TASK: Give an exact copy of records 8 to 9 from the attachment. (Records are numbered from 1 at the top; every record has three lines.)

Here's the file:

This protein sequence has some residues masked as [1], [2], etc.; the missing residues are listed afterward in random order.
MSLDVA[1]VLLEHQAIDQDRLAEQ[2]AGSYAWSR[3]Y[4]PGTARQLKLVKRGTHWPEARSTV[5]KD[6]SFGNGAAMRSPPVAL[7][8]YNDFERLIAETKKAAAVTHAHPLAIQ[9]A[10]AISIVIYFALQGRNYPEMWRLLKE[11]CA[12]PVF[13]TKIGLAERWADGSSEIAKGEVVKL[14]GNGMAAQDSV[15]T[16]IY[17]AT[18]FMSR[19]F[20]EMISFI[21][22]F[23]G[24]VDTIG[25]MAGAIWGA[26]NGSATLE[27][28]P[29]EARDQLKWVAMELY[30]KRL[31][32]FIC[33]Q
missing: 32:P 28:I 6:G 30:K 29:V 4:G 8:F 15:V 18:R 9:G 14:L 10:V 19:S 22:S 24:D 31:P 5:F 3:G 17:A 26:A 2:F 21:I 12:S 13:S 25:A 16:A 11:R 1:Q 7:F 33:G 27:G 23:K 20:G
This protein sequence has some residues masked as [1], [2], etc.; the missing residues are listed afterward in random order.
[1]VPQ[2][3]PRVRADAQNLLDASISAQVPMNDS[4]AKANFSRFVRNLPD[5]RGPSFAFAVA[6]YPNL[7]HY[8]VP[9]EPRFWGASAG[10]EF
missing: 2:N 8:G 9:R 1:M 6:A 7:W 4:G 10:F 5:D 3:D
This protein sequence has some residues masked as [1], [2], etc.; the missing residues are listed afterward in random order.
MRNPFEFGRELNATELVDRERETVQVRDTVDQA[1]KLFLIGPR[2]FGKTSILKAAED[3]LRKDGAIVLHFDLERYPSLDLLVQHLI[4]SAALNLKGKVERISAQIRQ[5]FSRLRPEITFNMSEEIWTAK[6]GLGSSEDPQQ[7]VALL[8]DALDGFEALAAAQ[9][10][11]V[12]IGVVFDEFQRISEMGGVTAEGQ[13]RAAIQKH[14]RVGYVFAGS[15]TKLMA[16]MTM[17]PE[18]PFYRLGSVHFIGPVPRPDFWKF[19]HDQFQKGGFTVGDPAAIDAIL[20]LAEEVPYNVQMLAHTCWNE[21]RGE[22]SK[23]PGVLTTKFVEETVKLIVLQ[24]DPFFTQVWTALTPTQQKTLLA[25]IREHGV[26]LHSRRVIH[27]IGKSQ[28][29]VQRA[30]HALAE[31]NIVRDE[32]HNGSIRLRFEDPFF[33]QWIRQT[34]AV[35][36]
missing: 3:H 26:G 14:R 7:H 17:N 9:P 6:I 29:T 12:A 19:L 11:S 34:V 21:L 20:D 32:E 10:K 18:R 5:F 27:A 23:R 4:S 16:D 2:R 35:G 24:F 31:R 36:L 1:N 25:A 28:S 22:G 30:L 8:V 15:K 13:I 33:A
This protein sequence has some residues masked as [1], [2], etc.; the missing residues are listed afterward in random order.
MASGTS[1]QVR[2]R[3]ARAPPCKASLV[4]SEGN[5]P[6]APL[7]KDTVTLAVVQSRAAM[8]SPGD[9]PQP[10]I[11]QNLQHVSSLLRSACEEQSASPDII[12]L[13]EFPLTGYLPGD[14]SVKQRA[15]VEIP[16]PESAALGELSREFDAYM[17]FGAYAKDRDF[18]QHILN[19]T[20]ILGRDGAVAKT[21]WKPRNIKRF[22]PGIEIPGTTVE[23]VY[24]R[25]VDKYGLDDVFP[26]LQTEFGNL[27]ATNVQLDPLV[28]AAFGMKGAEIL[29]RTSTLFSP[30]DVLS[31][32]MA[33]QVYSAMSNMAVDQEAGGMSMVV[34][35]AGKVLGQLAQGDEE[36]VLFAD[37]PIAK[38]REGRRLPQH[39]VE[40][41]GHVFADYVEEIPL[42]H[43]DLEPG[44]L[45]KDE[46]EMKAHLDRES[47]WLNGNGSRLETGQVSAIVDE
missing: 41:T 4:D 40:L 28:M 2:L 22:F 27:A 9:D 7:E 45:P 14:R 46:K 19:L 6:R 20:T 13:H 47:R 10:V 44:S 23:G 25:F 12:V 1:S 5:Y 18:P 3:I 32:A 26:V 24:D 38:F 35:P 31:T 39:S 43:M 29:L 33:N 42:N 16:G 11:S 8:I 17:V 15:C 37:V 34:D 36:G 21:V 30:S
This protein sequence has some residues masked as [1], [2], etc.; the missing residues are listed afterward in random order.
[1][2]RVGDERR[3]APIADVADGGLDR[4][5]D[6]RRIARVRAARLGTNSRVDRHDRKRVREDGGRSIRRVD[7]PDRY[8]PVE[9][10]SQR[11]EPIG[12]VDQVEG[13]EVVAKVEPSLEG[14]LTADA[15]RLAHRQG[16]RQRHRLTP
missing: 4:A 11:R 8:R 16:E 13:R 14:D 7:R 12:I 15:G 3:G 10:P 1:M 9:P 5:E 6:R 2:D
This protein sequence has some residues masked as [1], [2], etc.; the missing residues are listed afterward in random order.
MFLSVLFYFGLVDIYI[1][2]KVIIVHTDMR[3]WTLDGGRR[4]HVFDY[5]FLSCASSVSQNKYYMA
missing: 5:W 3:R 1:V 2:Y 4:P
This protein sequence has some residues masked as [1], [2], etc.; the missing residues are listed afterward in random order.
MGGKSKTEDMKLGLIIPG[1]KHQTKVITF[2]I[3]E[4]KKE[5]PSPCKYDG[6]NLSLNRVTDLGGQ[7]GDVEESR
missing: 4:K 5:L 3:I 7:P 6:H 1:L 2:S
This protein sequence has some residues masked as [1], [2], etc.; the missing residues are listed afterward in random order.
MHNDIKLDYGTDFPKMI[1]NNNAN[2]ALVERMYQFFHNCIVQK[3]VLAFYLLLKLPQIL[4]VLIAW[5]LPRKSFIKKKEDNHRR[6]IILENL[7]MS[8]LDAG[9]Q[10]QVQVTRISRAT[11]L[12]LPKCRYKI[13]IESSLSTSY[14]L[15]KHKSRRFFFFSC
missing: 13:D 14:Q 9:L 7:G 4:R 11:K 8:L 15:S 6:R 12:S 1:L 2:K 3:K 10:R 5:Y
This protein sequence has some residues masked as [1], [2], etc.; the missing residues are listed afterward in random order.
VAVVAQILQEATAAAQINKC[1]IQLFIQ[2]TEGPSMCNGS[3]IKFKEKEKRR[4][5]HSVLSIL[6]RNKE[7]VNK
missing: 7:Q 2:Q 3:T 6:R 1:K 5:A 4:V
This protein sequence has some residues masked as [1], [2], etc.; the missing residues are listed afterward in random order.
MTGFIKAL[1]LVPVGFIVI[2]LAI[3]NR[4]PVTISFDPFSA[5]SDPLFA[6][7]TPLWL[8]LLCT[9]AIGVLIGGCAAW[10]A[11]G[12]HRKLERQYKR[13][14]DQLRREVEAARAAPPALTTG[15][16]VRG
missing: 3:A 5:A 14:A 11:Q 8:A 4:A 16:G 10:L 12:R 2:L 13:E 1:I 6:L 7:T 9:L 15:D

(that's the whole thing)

This protein sequence has some residues masked as [1], [2], etc.; the missing residues are listed afterward in random order.
MHNDIKLDYGTDFPKMI[1]NNNAN[2]ALVERMYQFFHNCIVQK[3]VLAFYLLLKLPQIL[4]VLIAW[5]LPRKSFIKKKEDNHRR[6]IILENL[7]MS[8]LDAG[9]Q[10]QVQVTRISRAT[11]L[12]LPKCRYKI[13]IESSLSTSY[14]L[15]KHKSRRFFFFSC
missing: 13:D 14:Q 9:L 7:G 4:R 11:K 8:L 15:S 6:R 12:S 1:L 2:K 3:K 10:R 5:Y
This protein sequence has some residues masked as [1], [2], etc.; the missing residues are listed afterward in random order.
VAVVAQILQEATAAAQINKC[1]IQLFIQ[2]TEGPSMCNGS[3]IKFKEKEKRR[4][5]HSVLSIL[6]RNKE[7]VNK
missing: 7:Q 2:Q 3:T 6:R 1:K 5:A 4:V